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Volts/amps for an electric arc between points

  1. May 4, 2008 #1
    Can someone help me find these calculations or give me a point in the right directions?

    If I have a hollow insulating cylinder (has a diameter of 5 cm and a length of 14 cm) with two (conductive) sharp metal point contacts at each end (measuring 2cm each leaving 10 cm exactly between the points). Inside the cylinder is normal atmosspheric pressure of standard air.

    How do I calculate how many volts and amps I require to have a continuous electric arc between the contacts?

    Thanks for your help and all answers are welcome.

  2. jcsd
  3. May 5, 2008 #2
    For dry air, you can expect about 30kv/cm, but your sharp metal make me question that, as the air will see a higher potential gradient near the points, and therefore may create a path via ionization. Being sealed off may affect your equations, as ozone and nitrous oxides may accumulate.

    As for current, that's determined by your voltage. My best bet, depending on your power supply, would be to gradually remove resistance until the arc is sustained.

    Your current type (DC, AC, high frequency AC) will also greatly effect your question.
  4. May 5, 2008 #3
    Thanks for your reply, yes I had read that for STP air (standard temperature pressure) that is almost if not moisture free the voltage required is about 300,000 to 330,000 volts on average.

    I had chosen the sharp contacts as I had read that they would also allow the electric to flow with less resistance than plate electrodes. Thanks for the pointer on the build up of nitrous oxide and ozone (forgot about that) I suppose I could incorporate a filtered gas exchanger of some description, the reason I had closed the cylinder is to regulate the moisture, pressure, temperature etc and I thought that the steady increase of the temperature inside the container would also lower the amount of voltages required to sustain the arc (Like the travelling arc on a Jacob’s ladder).

    It would seem that a few EHV power supplies and trial and error are the best options (With extreme caution and safety at mind). I'll see if I can get my hands on a heavy duty volt meter and ammeter.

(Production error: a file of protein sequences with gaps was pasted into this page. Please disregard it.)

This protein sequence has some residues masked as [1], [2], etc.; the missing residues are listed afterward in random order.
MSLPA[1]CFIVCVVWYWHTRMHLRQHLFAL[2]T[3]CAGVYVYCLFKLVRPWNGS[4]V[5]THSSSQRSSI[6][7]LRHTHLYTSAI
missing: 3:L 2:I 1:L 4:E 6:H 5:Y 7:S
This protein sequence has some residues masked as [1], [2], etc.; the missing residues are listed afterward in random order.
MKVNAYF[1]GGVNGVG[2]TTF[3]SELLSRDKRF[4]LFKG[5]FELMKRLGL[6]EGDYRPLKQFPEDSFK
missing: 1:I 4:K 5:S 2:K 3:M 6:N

Thanks. :smile:
  5. May 5, 2008 #4
    Hmm ... If you want dielectric breakdown at a lower voltage and don't mind corrosion, you may actually want to leave the cylinder sealed, as the accumulated gases will actually help. They aren't good for you though. I found several other sources that give 3.0 × 10^6 V/m for the dielectric breakdown of air. see hypertextbook.com/facts/2000/AliceHong.shtml

    It's not so much voltage that sustains the arc, especially since you're basically building a very small capacitor here. Current and frequency have a larger effect on the sustainability of the arc.

    If you have a higher current power supply, you could make the electrode distance adjustable and slowly increase the distance. An established arc can sometimes be 'pulled' longer than the voltage can cause a breakdown.

    I'm sorry I can't give you any specific equations for this. If expense is not so much an issue, certain gases will breakdown easier at certain pressures than air, such as the noble gases in low pressure. This will also change your capacitance though.

    One more thing, your electrodes will corrode and melt, so, depending on current, they may melt quite fast if they're very sharp.
    Last edited: May 5, 2008
  6. May 6, 2008 #5
    Thank you for your reply,

    Yes, I see what you mean with the build up of gases, I should seal the container with electrodes spaced around 1 cm apart to start and as the ozone and nitrous build up and the temperature increases then stretch the arc. I can calculate the pace of stretching based on the rate of gaseous build up in the cylinder.

    I may have to rethink how sharp the contacts will be to allow for the increased time of stretching and measure corrosion times and voltage drops.

    I know of a good gas supplier so I may get trial and error readings with a noble gas at lower pressures, so I can postulate some calculations in the higher pressures and less conductive air.
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